Photo of community irrigation system in Cambodia's Kampong Thom province.
USAID Greening Prey Lang

Climatelinks August Newsletter Recap

By Climatelinks

Did you miss the Climatelinks August newsletter? We’ve got you covered. Please find a recap of the August 2021 ‘Cross-Links’ theme below. You won’t want to miss this short list of top programs, resources, and blogs from the month. Do you want to contribute to the Climatelinks community? Send us a resource, blog, or event.

In August, Climatelinks explored USAID’s climate work that has been featured on other “Links” sites. 

Cross-sectoral climate action is essential for preparing communities around the world to manage the impacts of climate change and prevent worst-case climate scenarios. USAID’s work across numerous sectors helps countries achieve ambitious climate targets and aids in building the foundation for sustainable growth through natural climate solutions. This work is highlighted and disseminated through a family of “Links” sites, each emphasizing different areas of USAID’s programs, partners, and practitioners in international development. 

This month, we highlighted climate-related work featured on different USAID Links sites. We posted blogs originating from Agrilinks highlighting Climate-Smart Innovations for Root, Tuber, and Banana Crops, as well as exploring how Low-Emissions Development Ensures Social Equity During Intensification. Additional blog posts featured Marketlinks, exploring the ENGIE Acquisition and Off-Grid Solar supported by USAID, as well as posts from Landlinks, highlighting how Land Titles Downstream Protect Forests Upstream in Cambodia. See more fresh blogs and resources from USAID’s other Links sites in this month’s newsletter.

On Earth Day 2021, USAID committed to develop a new Agency climate strategy that will guide the Agency’s efforts over the next decade. A draft of the climate strategy will soon be available for public feedback on this page. We will send a follow-up message when the draft is available. To learn more, please visit USAID’s climate strategy webpage, which includes a factsheet and Frequently Asked Questions document on the strategy process and next steps.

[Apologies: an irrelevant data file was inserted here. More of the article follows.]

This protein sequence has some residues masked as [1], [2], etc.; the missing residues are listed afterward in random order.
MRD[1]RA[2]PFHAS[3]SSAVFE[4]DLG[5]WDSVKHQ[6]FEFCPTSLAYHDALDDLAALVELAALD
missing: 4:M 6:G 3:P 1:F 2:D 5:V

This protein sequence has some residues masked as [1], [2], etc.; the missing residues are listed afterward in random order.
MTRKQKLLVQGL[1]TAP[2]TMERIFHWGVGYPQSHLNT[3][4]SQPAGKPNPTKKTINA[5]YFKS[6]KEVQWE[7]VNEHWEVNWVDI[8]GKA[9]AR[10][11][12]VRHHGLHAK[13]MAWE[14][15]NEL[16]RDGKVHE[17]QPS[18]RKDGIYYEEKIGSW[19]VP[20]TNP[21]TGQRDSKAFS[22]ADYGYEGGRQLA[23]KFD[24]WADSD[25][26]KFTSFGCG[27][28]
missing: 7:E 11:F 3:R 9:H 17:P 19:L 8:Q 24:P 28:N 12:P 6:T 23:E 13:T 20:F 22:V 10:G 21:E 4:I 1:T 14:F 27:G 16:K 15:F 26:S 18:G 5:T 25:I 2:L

August Blogs

Climate-Smart Innovations for Root, Tuber, and Banana Crops: Towards a Food- and Nutrition-Secure Future

More than 300 million people living below the poverty line in developing countries depend on root, tuber, and banana crops for food and income, particularly in Africa, Asia, and the Americas. These crops are especially important for women who frequently are responsible for marketing these crops. To improve farmers’ capacities to produce more nutritious food in a climate-changing world, CGIAR and its many partners are undertaking groundbreaking research to improve crops, seed systems, pest and disease management, and postharvest innovations.

Women in the Waste Sector: Unlocking Global Climate Gains through Local Action

In Metro Manila, Philippines, women run neighborhood convenience stores, called sari-saris. Sari-sari stores are community mainstays that dot local streets and carry everything from daily food items to household goods. Women store owners earn income, while managing their own time and resources, and make it possible for locals to buy everyday goods in small, affordable quantities. Now, through a new waste-to-cash network, they are securing and creating a market for ubiquitous community plastic waste that also reduces the environmental impacts of plastics, cleans up communities, and puts cash back in the pockets of community members. 

Environmental Justice and Advocacy to Save Madagascar’s Largest Dry Forest

Menabe Antimena, Madagascar’s largest dry forest, is one of the many critical ecosystems that the USAID Hay Tao project is working to protect. USAID Hay Tao, part of the larger Conservation and Communities Project, is creating an enabling and empowering environment for effective community-based management and protection of Madagascar’s biodiversity and natural resources. The project focuses on reducing vulnerability to climate change, promoting sustainable natural resource management, and improving the conservation of the country's unique biodiversity.